New Study Shows Retailers Now Understand Importance of Customer Experience, Plan to Spend More On It

Insights from a just released study from SDL and Econsultancy could help retailers better grasp the changing dynamics of the modern marketplace. The new study, “The Retailer’s Imperative: A Strategic Approach to Customer Experience,” contains revelations including the fact that “North American retailers are past the stage of debating the importance of customer experience management …   Read More

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New Study Shows Retailers Now Understand Importance of Customer Experience, Plan to Spend More On ItInsights from a just released study from SDL and Econsultancy could help retailers better grasp the changing dynamics of the modern marketplace.

The new study, “The Retailer’s Imperative: A Strategic Approach to Customer Experience,” contains revelations including the fact that “North American retailers are past the stage of debating the importance of customer experience management and are now trying to master it.”

“Mastery of the customer experience is a challenge with many facets. Retailers are overwhelmed by the complexity of data, technology and understanding of the customer journey,” said Paige O’Neill, Chief Marketing Officer at SDL. “Our latest research indicates that North American retailers are acutely aware of their technological shortfalls when it comes to creating a seamless, personalized customer experience across multiple channels.”

According to the study, retailers now grasp that the combination of “intense competition, more demanding customers, and an increasing range of channels” means they must work to improve service to consumers to stay in business.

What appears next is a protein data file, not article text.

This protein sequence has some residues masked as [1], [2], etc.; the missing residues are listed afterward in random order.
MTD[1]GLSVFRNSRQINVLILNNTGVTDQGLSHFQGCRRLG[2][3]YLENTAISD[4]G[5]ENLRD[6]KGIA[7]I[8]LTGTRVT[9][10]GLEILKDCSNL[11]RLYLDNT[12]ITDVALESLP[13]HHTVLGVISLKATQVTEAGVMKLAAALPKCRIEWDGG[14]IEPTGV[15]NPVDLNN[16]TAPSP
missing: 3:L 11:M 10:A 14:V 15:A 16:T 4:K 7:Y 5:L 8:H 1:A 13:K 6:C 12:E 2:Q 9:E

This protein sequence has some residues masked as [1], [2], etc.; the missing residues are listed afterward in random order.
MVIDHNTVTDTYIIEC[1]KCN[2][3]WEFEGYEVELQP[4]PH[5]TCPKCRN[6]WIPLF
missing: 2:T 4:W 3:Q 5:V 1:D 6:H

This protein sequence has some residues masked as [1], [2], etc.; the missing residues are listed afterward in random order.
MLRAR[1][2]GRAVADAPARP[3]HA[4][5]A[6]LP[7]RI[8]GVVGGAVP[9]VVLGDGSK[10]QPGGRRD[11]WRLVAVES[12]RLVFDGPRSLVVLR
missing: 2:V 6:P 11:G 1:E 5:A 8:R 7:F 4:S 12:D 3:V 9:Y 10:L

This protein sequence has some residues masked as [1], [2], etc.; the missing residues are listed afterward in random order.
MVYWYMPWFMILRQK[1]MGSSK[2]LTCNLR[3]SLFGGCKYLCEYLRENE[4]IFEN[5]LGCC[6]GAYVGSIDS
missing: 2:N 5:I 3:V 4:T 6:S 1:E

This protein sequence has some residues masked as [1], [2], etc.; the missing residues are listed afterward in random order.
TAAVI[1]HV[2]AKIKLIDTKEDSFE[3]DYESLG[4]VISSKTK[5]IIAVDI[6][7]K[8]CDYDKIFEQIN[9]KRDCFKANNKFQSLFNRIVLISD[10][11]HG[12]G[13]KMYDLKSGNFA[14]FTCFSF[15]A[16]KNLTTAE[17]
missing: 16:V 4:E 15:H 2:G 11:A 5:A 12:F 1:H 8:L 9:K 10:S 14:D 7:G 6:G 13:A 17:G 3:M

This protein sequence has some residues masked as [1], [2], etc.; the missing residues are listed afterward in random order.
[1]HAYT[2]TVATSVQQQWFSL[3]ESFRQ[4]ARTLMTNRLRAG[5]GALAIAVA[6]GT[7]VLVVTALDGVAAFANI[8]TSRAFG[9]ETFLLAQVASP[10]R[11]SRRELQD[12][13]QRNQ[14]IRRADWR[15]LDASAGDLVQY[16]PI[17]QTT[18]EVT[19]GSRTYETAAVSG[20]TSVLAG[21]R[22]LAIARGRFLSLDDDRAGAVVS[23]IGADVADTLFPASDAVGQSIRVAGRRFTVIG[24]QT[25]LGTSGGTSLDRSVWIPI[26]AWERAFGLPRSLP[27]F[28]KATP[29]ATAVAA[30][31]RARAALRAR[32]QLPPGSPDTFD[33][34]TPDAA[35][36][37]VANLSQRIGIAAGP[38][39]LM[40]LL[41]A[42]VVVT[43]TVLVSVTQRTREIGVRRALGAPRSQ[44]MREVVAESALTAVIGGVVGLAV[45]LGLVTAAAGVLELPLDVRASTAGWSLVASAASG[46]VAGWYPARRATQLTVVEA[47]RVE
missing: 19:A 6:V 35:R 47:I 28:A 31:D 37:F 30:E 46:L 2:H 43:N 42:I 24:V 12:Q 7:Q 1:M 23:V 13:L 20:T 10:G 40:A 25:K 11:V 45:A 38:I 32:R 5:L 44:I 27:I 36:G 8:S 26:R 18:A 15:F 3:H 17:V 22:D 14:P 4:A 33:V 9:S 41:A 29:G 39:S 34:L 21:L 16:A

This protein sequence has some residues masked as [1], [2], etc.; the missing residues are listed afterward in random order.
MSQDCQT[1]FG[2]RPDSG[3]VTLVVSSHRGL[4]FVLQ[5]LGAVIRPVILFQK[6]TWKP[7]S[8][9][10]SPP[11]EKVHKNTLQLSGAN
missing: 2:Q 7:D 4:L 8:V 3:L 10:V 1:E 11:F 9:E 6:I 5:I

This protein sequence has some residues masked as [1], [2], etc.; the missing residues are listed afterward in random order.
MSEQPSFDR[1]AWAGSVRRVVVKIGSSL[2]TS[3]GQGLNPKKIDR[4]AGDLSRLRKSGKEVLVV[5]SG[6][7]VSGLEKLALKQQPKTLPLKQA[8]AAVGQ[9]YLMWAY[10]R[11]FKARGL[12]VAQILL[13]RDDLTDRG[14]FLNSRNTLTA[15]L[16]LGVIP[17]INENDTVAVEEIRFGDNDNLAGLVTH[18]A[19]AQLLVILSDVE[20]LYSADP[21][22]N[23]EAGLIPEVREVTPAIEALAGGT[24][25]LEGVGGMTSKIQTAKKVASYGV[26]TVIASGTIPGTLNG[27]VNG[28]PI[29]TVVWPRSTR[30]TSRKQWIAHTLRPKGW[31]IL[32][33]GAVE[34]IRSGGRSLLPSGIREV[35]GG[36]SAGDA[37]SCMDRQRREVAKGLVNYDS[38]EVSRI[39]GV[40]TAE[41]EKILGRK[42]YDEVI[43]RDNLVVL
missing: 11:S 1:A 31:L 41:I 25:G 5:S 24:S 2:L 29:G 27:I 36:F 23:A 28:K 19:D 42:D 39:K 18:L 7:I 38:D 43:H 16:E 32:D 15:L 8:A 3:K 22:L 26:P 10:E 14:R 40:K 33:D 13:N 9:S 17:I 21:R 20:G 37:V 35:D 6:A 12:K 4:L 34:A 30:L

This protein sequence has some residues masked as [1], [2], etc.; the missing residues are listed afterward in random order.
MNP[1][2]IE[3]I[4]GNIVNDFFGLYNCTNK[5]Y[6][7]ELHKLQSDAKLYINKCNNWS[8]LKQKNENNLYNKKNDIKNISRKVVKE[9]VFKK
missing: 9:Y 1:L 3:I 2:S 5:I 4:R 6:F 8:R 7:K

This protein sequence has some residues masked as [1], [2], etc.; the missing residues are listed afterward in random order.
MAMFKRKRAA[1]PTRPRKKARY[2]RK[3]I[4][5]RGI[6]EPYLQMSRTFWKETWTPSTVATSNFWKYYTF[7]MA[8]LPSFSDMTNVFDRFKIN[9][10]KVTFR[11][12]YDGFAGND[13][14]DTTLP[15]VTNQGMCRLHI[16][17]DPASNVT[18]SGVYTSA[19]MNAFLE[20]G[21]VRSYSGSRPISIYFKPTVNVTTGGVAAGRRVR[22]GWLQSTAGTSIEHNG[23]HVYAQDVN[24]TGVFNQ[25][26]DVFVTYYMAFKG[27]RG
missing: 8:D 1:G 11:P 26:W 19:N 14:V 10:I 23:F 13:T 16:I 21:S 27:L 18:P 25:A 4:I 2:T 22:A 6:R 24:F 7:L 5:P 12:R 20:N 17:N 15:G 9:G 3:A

“In fact, the vast majority (80 percent) of retailers surveyed are increasing their customer experience budgets, and one in three is planning a significant increase of more than 10 percent from their current level,” noted SDL.

Other insights?

None of the surveyed firms plan to reduce their customer service spending allocations in the coming year. In addition, about 50 percent strongly agree with the idea that “our customer experience is our brand.”

And despite the exigencies created by commoditization and competition, “most retailers point to product offerings (54 percent) and price (45 percent) as their primary methods for attracting new customers.”

Mobile matters, too.

“An increasing percentage of buyers are mobile-only, especially in younger demographics, and their numbers are growing quickly,” noted the study. “This presents a challenge in creating an experience that’s simple enough for the small screen, but involves the consumer with the brand and opens up opportunities for continued shopping and loyalty.”

There are more insights to read. To check them out, click here.

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2 comments

  1. SarahLaker

    People nowadays are bombarded with so many marketing stints, that they’re looking for two main things 1) something that would add value to their life; and 2) something they can easily relate to. This is where story-telling AND experiences come into play. 

    Starbucks for instance, have mastered the whole ‘customer experience’ strategy well enough, that they became a worldwide brand. When you go to their cafe, it’s not just the coffee: it’s the ambiance, the staff, the music, and the way you order your cup. How it all comes together makes for for a unique Starbucks visit each time. 

    I think we can all learn from big brands – whether we’re a small business, or a digital marketing company. As mentioned in this article: http://www.seoexpertpage.com/top-3-evidence-show-modern-seo-people/, marketing today is all about people.

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